Send to

Choose Destination
See comment in PubMed Commons below
Ann Inst Pasteur Microbiol. 1985 Sep-Oct;136B(2):135-50.

Structural relationship between the genes encoding 3'-aminoglycoside phosphotransferases in Campylobacter and in gram-positive cocci.


Campylobacter coli strain BM2509 resistant to ampicillin, chloramphenicol, erythromycin, kanamycin, spectinomycin, streptomycin and tetracycline was isolated from a patient with hospital-acquired diarrhoea. Resistance to kanamycin has not been thus far described in Campylobacter. Phosphocellulose paper-binding assay indicated that resistance to kanamycin and structurally related antibiotics in strain BM2509 was due to synthesis of a 3'-aminoglycoside phosphotransferase of type III (APH(3')-III), an enzyme so far confined to Gram-positive cocci. The kanamycin and tetracycline resistances were transferable en bloc by conjugation to C. fetus but not to Escherichia coli. Analysis by agarose gel electrophoresis of crude bacterial lysates revealed the presence, in BM2509 and in the transconjugants, of a plasmid, pIP1433, with a size of 47.2 kilobases (Kb). Strain BM2509 also harboured a 4.5-Kb cryptic plasmid. DNA annealing studies indicated a close structural relationship between the kanamycin resistance gene of C. coli BM2509 and that representative of this type of resistance determinant in Gram-positive cocci. These results indicate that emergence of resistance to kanamycin in Campylobacter is due to acquisition in vivo of a gene or a plasmid from Gram-positive bacteria.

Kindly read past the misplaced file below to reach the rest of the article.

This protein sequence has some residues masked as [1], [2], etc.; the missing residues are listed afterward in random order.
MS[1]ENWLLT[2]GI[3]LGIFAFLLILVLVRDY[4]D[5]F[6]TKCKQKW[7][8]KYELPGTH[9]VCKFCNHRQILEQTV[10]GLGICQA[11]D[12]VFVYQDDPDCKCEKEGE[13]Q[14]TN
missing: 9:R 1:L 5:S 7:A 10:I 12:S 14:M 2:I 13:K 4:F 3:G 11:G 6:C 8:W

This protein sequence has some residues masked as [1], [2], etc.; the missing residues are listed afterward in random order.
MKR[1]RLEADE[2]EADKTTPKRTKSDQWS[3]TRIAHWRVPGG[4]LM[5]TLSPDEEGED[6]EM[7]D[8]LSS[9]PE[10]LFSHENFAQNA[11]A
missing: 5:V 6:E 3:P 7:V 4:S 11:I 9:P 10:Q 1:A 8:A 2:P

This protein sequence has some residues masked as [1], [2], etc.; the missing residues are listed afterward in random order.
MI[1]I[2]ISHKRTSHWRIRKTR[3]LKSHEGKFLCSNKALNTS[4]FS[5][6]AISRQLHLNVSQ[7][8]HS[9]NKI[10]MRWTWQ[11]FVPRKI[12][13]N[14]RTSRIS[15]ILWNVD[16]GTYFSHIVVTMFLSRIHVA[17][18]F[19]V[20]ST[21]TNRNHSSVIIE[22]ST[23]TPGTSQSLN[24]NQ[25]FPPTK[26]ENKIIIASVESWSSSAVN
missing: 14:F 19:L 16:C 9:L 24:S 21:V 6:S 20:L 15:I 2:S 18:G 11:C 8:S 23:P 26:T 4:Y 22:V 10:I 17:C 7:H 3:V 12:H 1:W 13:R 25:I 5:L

[PubMed - indexed for MEDLINE]
PubMed Commons home

PubMed Commons

How to join PubMed Commons

    Supplemental Content

    Loading ...
    Write to the Help Desk